Today Tribune Interactive released a replica edition app, Chicago Tribune -- Digital Edition for iPad, that was made by Olive Software. It's a head scratching move, and one that simply wouldn't be made by any digital media executive concerned the future – with the place up for sale who really knows what happens next.

The app is completely locked down: someone who downloads the app can not buy anything through it, one needs to be an existing print or digital subscriber (DigitalPlus is $14.99 a month).

The app is horribly old fashioned looking, which is saying something considering that the entire tablet publishing platform is only three years old. In other words, the app looks like one of those websites one can see when browsing around in the Wayback Machine.

Combined with the news that the ABM is merging into the division of another association, the release of this app makes for a truly depressing day. If there are any employees left at Tribune Interactive I wish them the best of luck, truly.

B2B media trade association American Business Media to be merged into the SIIA's Content Division

Tough times continue for American B2B publishers, and the consequence of consolidation and private equity company ownership has taken its toll on the industry's main trade association, American Business Media (ABM). As a result, the association said today that it would, following a vote of its members, merge into the Content Division of the Software & Information Industry Association (SIIA). The SIIA is the main trade association for the software and digital content industry, and some of its members overlap with the ABM.

"The reality is, we can no longer remain a standalone association. We have thoroughly investigated ways to expand, downsize or specialize to remain standalone. Unfortunately, these options neither work financially nor move the industry forward," the ABM said on a new website set up for the merger. "By merging ABM with the Content division of SIIA, we can preserve the media and advertising model while creating direct access to expertise in business information, paid content, technology, and more."

"By joining forces, we can bring the entire industry together and magnify opportunities for connection -- so the right people can connect in the right environments and bring innovations to market," said SIIA President Ken Wasch.

But the move essentially spells the end of the ABM as the industry representative of B2B media in the U.S. It's hard to shed a tear for the demise of an association that seemed more like a vehicle for promoting content marketing for brands, or selling virtual trade shows, than promoting the interests of B2B publishers.

Ultimately, though, the irrelevant industry events at warm weather resorts, or the lack of meaningful services the association provided its members, can not be blamed for forcing the ABM to make this move. When so much of the industry has contracted, or fallen into the hands of bankers with no long term interest in the industry, it is hard to fund a trade association made up of paying members or associate members. Like the merger of the old classified advertising association into the NAA, this move is simply a reflection of the industry's current strength.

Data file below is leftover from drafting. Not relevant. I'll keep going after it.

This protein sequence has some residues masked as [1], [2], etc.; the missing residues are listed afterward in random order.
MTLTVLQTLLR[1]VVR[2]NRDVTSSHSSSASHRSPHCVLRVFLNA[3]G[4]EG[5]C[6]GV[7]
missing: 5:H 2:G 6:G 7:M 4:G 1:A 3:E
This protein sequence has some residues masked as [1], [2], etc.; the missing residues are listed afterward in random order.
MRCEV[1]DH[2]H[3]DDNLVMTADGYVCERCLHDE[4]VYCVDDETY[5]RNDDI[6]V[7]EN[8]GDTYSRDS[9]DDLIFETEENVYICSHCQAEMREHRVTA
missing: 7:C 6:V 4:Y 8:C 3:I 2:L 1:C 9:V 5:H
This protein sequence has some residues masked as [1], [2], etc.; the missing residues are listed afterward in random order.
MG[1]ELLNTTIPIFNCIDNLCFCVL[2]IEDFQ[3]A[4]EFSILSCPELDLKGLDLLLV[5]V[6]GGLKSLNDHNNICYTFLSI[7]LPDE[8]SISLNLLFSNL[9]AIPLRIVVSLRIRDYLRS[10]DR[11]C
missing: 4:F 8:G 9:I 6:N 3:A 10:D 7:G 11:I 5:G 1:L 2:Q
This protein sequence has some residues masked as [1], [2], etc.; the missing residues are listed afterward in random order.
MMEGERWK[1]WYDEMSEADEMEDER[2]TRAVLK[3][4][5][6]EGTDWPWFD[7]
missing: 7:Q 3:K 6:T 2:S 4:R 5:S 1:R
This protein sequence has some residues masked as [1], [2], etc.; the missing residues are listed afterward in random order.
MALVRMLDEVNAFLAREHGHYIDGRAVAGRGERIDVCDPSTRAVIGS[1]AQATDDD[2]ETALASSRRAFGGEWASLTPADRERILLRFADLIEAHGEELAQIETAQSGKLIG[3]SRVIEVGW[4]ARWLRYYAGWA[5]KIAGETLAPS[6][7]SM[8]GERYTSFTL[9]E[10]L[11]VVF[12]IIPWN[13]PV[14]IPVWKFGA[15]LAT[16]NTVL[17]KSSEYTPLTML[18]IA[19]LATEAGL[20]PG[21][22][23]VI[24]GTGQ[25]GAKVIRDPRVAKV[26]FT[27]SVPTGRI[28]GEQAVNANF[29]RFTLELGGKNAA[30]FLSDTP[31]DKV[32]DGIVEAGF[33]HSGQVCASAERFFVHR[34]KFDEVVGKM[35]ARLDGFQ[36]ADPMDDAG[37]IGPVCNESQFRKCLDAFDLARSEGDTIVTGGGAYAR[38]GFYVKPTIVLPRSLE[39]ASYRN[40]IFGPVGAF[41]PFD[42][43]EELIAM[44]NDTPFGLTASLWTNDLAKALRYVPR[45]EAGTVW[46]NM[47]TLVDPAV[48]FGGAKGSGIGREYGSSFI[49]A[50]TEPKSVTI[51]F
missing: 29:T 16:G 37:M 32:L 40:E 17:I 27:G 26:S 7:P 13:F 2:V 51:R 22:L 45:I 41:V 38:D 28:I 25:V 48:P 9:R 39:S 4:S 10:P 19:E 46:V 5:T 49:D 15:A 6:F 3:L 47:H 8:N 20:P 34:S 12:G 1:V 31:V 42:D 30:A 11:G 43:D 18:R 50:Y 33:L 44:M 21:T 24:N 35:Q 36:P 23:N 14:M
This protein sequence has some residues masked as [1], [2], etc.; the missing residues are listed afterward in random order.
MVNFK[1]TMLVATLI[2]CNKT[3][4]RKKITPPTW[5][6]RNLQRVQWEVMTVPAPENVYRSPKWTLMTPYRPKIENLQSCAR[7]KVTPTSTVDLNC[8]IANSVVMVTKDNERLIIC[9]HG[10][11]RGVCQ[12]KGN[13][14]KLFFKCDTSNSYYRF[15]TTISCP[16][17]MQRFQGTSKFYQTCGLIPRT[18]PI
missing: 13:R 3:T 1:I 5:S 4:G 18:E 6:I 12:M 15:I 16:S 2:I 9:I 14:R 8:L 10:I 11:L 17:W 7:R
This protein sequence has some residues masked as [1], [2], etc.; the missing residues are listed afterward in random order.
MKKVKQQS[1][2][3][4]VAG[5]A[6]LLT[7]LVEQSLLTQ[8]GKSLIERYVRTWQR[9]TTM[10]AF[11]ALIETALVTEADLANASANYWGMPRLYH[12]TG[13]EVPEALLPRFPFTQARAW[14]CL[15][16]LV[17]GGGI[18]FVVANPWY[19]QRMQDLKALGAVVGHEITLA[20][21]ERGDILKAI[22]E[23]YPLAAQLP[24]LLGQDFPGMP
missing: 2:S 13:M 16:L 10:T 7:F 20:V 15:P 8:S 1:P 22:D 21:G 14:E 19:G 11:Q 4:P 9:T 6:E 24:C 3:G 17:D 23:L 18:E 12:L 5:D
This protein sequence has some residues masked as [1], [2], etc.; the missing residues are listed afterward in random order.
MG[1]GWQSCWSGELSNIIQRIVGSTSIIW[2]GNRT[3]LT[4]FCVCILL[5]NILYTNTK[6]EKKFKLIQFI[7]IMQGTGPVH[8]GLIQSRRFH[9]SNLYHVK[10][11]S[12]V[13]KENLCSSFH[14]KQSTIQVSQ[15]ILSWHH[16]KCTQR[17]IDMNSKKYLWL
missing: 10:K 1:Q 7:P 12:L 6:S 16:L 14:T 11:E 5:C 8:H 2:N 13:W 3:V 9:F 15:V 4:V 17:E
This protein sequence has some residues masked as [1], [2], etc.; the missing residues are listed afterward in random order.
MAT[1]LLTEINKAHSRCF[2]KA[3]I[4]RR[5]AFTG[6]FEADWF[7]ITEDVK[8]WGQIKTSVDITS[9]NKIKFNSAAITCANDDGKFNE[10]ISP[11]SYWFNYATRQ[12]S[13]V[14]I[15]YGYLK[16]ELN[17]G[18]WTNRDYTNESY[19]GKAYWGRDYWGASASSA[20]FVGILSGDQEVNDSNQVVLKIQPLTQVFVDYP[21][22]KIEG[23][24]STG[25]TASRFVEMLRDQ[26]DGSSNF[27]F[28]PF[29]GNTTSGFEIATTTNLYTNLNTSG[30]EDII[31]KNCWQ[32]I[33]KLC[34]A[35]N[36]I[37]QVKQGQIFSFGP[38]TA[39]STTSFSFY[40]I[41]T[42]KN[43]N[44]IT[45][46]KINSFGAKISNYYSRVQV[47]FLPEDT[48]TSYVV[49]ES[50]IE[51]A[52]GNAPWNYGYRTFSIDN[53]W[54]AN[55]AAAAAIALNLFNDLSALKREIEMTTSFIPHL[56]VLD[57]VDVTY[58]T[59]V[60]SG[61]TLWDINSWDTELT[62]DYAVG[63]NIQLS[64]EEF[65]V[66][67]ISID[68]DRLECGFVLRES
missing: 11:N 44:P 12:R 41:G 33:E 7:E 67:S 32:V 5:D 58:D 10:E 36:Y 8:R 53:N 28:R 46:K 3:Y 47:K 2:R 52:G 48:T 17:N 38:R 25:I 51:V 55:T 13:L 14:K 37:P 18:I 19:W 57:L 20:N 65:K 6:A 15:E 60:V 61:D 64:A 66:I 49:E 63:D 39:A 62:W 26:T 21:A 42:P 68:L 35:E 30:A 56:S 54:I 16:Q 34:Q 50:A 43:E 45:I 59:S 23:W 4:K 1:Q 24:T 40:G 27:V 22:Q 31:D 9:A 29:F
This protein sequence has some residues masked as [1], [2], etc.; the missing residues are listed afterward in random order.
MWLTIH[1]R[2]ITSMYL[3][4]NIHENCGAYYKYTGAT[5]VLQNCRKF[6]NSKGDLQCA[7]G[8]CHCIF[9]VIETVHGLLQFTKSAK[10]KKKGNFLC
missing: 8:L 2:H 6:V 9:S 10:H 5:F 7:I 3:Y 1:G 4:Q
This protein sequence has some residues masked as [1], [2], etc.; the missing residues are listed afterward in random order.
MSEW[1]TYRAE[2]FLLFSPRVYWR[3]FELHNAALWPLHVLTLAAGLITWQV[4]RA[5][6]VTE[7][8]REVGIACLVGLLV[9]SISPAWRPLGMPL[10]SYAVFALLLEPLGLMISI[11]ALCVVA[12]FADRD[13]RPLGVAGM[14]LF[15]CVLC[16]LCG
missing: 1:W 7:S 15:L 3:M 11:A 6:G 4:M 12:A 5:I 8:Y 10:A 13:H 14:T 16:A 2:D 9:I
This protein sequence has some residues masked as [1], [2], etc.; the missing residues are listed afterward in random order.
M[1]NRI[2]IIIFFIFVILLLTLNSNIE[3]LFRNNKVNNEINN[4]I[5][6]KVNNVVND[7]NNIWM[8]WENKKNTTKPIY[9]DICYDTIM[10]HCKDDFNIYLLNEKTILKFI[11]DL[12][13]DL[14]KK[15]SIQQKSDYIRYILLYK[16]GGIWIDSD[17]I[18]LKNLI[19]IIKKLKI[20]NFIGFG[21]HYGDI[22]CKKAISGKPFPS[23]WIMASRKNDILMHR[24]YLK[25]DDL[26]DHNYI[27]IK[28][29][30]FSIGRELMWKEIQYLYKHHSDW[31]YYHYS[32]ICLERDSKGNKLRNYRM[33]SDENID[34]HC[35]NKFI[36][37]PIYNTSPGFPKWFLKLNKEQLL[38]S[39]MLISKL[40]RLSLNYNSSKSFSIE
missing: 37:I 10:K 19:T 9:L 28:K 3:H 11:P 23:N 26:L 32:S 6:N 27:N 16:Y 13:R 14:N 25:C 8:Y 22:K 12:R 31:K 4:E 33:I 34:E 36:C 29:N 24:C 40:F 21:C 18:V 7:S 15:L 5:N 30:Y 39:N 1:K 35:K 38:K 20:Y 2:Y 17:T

(Not surprisingly, one of the first sessions to take place at the ABM's annual conference to be held alter this month is entitled "Competing in the Private Equity Age as an Independent.")

The past few years, which have been so hard on all publishers, have been especially hard on B2B publishers in the U.S. Ad pages were down 8.79 percent through November (the ABM still has not released year-end numbers for 2012). Further, U.S. B2B publishers have been lagging far behind their consumer counterparts in launching new mobile and tablet publications, with only a handful of publishers seemingly committed to the new platforms.

American Airlines launches its first app for American Way into the Apple Newsstand, a native tablet edition

If there is a business segment less respected by the American public than the U.S. airline industry than I'd like to hear of it. The term forward thinking and airlines are rarely seen together in the same sentence. Both most airlines have been quick to see the potential value of mobile devices –  launching smartphone apps that allow travelers to book seats, check on their flight status, and increasingly, to read the airline's in flight magazine on their tablets.

One of the last U.S. carriers to launch a tablet edition is American Airlines, but yesterday the airline's first tablet magazine app appeared inside the Apple Newsstand.

Launched as American Airlines Magazines, the app will probably be the home of whatever publications the airlines wish to have available for its flying customers. For right now one issue of American Way is inside – I have to think that the reason for this is simply that the publisher, AA Publishing, has been waiting for the app to make its way through the Apple app review process.

There are other tell tale signs that the app team in not quite done with this app launch: the screenshots seen in the App Store are of the print edition, not the digital edition actually seen in the app itself; and there is no in flight shopping publication, something generally seen on board airplanes.

The app and its content is free, of course, and that first issue (dated January 1, 2013) weighs in at 82 MB – just small enough, probably, to be able to download it before boarding. It's hard to tell if this first issue was an experiment or a final product – it seems short on content, and without many of the items one would find in the print edition. Also, there is no advertising.